Collection: Dobberpuhl Family Letters

Author: C.J. Gottlieb Klug

Description: Letter from C.J. Gottlieb Klug to Carl Christian Dobberpuhl, May 25, 1847.

C.J. Gottlieb Klug to Carl Christian Dobberpuhl, May 25, 1847

English Text

Dear Brother in Law, Sister and dear children, also dear Son in law and his dear children and all friends in the foreign country!

Your letter from Dec. 16th, after a long time, I received after hopefully waiting and see that all of you are healthy and alive. We wish that these few words will find all of you in long lasting health through god’s mercy and generosity. As far as I am concerned and my little son, Hermann, also our dear Brother, Wilhelm with his dear wife and 3 children, Dorthea Mueller in Trestin and also our beloved mother-in-law Mrs. Tanken with her children in Wittenfelde, we are fairly healthy and alive, and obliged to praise God’s goodness. After a long lasting sickness, my dear wife was taken from me, Jan. 21st, 8 p.m., through death, and I am now a widower and my little son an orphan, which makes me very sad and worried. If my weak faith in God’s word would not give me consolation, I would be very scared and afraid; but it consoles me that she had presence of mind, when she died, and the last day before leaving this world, the Holy Sacrament asked for and received. At confession and questions by the minister H.G. Meyer she gave him dear answers and reasons for her Christian Faith. Mine and her wish for peace with God and in eternity through his mercy has been received.

So far with the help of the Holy Trinity, I have fulfilled my job at school. Since God took my helper away, and I am now hampered in several undertakings, I will soon have to leave this school job, not because I am forced to but on account of my own weakness and clumsiness. In my younger years, I had many friends whom I could serve, and serve I did. Since I am weak and helpless, looking for any help and consolation, my good friends, my closest friends and their help are far removed and I can hear no words of advice or consolation from them. But dear children, don’t feel bad about what I am writing, you will also find out what I am going through now, but I don’t wish it for you. It is very hard for couples who lead a satisfied life, and are separated by death forever. God advises and comforts when we need it, and gives us faith and trust in all matters. My servant girl who is serving me since last fall, is Hanna Lütke from Grambow, who was raised by Kraegels and was confirmed shortly before she came to me.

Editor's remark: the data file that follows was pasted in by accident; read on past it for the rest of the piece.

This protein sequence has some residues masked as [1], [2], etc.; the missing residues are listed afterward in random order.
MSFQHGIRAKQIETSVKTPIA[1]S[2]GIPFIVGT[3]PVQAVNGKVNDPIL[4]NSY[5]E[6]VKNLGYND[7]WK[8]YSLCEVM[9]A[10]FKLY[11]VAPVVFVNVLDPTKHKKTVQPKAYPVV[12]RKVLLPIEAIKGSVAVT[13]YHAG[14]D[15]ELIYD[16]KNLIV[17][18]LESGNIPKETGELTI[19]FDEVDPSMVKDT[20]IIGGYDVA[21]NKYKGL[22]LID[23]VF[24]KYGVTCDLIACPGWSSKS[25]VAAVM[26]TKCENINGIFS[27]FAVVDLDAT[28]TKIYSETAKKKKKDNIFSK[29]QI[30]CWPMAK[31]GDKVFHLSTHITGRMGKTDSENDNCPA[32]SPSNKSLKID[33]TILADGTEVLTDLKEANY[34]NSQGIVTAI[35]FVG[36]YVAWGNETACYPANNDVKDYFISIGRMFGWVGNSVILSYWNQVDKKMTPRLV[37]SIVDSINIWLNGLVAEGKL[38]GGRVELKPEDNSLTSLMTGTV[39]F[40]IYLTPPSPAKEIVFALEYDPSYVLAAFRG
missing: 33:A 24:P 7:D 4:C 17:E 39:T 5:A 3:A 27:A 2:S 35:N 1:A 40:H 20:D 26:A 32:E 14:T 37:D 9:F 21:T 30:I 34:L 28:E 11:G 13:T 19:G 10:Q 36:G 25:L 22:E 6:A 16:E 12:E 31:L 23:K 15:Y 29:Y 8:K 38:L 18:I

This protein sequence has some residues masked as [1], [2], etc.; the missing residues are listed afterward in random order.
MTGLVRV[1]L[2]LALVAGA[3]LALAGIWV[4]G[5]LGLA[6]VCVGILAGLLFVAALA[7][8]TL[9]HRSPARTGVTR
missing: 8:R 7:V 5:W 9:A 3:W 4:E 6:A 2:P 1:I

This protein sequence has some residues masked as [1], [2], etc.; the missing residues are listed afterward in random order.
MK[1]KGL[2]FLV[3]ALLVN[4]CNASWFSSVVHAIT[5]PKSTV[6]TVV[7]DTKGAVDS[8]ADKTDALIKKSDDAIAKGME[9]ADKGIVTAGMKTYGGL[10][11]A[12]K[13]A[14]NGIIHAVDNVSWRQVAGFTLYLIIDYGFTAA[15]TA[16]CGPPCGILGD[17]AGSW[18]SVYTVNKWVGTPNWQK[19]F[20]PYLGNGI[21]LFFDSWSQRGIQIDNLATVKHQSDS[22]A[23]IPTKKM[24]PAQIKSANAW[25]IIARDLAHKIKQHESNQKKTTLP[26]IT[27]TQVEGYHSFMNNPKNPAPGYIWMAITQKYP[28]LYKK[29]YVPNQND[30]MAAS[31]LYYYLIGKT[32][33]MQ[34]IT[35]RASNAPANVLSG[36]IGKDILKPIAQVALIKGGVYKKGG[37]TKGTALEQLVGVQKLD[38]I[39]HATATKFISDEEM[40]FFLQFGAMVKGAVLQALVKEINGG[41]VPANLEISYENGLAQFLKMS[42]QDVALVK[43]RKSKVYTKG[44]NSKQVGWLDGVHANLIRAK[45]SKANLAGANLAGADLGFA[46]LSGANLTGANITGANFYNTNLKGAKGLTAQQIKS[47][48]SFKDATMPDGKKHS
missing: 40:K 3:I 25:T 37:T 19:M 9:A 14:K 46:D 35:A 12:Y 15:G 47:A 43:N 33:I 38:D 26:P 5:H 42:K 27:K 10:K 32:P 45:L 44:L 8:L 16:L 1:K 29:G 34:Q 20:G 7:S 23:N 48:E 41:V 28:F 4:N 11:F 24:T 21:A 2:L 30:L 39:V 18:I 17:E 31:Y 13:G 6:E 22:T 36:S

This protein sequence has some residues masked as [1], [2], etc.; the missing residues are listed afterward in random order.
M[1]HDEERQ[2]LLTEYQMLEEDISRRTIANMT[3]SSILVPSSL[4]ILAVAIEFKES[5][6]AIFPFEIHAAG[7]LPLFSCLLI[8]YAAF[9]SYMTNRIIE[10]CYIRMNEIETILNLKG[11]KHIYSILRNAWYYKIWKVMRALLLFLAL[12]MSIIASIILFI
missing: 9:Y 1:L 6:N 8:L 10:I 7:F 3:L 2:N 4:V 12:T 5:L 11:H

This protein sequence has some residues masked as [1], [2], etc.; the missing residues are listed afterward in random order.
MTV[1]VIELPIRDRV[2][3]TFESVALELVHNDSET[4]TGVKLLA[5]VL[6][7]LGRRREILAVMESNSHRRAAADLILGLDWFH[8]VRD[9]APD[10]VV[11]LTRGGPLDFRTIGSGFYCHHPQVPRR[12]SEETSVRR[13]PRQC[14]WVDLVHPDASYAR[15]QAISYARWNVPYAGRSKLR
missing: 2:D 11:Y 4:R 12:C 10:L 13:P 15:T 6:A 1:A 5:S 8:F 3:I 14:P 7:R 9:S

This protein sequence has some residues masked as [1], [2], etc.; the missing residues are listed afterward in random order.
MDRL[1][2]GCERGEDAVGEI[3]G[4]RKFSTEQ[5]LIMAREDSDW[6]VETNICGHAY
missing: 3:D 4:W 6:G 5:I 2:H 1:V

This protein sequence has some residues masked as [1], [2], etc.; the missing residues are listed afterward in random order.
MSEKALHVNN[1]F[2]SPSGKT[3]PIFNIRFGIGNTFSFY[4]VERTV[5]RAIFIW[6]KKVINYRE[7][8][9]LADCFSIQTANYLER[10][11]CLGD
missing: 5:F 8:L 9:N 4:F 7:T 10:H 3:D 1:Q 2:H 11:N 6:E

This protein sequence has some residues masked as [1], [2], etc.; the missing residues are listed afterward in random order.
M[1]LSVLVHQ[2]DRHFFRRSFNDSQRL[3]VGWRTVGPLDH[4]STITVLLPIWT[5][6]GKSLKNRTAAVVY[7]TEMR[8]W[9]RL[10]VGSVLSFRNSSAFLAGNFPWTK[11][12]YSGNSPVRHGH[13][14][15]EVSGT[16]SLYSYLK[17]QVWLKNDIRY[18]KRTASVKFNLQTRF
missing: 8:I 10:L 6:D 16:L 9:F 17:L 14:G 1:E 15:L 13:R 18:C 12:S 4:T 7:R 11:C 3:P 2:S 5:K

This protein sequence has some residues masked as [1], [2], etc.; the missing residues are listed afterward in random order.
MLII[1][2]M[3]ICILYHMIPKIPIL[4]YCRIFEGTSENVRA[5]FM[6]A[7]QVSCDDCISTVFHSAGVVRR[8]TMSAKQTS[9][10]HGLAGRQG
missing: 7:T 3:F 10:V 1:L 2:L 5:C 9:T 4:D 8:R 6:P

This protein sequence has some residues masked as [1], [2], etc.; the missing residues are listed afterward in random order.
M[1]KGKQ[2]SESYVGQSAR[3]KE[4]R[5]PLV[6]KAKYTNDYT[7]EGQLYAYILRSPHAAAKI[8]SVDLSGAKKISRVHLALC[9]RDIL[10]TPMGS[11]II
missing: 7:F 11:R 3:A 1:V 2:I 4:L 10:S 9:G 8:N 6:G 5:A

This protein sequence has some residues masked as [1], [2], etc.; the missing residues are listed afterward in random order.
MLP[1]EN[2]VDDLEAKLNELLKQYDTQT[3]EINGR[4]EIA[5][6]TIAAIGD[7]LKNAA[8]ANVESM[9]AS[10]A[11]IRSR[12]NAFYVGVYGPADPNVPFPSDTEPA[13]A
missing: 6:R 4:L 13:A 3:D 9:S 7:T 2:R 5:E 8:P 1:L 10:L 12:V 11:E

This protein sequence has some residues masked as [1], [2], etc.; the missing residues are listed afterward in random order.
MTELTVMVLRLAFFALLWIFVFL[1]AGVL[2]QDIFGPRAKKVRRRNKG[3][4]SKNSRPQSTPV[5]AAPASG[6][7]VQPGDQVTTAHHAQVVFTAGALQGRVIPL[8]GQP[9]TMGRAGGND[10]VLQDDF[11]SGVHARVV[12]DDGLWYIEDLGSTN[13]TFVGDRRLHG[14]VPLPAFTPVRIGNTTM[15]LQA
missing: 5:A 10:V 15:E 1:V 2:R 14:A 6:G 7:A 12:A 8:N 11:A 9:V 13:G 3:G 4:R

Johann Schulz in Grambow committed suicide and his son Friedrich has sold the property to Ludwig Kraegel. Carrier of this letter will tell you more about it. May God save us from such insanity and desperation by being merciful.

Here everything is expensive right now, which makes many of us fearful. The bushel [of] Rye costs [?] and [?] costs [?] and the potatoes [?] and so are all groceries are high. God wants to teach us to accept his gifts with gratitude, and not to misuse them, as is so often the case!

You write of good and inexpensive times, but take this to heart and don’t forget your needy brothers and sisters in your homeland. Think about Joseph, and what he did for his friends, when God made him wealthy. Lately several people in this district have considered going to America but too high priced times scares many, because their savings may not be enough to cover the travel cost. Brother Wilhelm in Trestin is weak too, and was sick around Whitsunday. We wish, and beg God to give him back his health!

Now all of us great friends and family over there, J.G. Klug and my son, Hermann, Wilhelm Klug and his wife and children, Dorthea Mueller from Trestin, [Mrs. Tanken] with her children from Wittenfelde and my maid Hanna Lütke.

Staartz 25 May 1847
C.J.G. Klug

I remain your friend and soul Brother into eternity, farewell all of you, and write soon, whoever is living.